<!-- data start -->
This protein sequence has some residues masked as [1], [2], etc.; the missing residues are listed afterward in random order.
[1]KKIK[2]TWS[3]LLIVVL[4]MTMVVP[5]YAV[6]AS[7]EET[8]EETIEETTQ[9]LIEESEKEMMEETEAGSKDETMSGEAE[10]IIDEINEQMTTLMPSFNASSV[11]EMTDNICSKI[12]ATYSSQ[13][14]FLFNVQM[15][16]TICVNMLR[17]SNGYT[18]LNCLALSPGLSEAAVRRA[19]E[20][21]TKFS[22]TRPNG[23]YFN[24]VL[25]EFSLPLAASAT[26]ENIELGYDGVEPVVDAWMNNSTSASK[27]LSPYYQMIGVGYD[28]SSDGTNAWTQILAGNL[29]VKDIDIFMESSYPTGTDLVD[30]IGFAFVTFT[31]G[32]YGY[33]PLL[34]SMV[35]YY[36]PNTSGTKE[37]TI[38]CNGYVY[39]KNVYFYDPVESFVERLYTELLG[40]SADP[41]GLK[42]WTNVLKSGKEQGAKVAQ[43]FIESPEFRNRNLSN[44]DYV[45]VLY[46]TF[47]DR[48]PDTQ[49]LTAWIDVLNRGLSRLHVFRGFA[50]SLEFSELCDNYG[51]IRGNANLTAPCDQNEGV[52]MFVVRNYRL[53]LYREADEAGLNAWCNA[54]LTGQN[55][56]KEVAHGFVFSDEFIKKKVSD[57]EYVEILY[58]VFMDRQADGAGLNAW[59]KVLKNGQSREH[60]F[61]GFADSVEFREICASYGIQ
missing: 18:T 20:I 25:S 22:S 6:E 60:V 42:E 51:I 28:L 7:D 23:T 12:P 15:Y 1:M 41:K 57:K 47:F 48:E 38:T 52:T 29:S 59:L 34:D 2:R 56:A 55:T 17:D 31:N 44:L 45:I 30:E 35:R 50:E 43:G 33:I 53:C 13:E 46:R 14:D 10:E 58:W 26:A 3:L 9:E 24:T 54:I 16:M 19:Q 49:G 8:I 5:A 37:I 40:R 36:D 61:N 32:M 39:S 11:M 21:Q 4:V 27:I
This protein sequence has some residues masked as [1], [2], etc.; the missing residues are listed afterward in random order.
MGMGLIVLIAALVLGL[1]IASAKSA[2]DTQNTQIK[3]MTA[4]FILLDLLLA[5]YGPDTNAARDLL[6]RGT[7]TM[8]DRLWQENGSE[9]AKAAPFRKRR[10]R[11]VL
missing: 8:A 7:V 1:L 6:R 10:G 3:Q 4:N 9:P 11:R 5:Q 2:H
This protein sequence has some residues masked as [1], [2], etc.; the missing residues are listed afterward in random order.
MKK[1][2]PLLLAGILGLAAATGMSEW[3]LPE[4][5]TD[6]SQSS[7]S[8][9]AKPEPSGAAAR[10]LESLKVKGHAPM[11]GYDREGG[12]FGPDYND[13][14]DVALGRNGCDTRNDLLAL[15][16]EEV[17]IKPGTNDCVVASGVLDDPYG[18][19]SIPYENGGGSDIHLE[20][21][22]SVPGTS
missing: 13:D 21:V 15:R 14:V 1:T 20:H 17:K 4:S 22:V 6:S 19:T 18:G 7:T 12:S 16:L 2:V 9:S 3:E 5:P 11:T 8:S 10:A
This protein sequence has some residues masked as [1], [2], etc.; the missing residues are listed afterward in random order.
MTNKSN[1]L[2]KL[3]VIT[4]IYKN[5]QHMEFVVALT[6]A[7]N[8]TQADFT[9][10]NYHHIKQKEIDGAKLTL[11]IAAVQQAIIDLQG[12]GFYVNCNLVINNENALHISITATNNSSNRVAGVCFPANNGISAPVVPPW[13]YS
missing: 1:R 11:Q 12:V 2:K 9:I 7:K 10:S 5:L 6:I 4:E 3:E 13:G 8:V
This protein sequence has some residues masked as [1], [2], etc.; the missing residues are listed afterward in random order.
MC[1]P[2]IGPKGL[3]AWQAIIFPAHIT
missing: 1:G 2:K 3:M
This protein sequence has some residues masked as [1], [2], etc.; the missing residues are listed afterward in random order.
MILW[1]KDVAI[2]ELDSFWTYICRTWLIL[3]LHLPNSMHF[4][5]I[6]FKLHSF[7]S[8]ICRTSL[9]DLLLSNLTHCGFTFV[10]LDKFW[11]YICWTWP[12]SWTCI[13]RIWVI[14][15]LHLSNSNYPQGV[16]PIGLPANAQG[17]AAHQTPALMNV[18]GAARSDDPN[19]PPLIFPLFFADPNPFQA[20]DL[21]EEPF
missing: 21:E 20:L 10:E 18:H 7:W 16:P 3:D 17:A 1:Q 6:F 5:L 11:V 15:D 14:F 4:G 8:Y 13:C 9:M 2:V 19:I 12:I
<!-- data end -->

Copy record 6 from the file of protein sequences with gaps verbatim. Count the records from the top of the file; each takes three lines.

This protein sequence has some residues masked as [1], [2], etc.; the missing residues are listed afterward in random order.
MILW[1]KDVAI[2]ELDSFWTYICRTWLIL[3]LHLPNSMHF[4][5]I[6]FKLHSF[7]S[8]ICRTSL[9]DLLLSNLTHCGFTFV[10]LDKFW[11]YICWTWP[12]SWTCI[13]RIWVI[14][15]LHLSNSNYPQGV[16]PIGLPANAQG[17]AAHQTPALMNV[18]GAARSDDPN[19]PPLIFPLFFADPNPFQA[20]DL[21]EEPF
missing: 21:E 20:L 10:E 18:H 7:W 16:P 3:D 17:A 1:Q 6:F 5:L 11:V 15:D 14:F 4:G 8:Y 13:C 9:M 2:V 19:I 12:I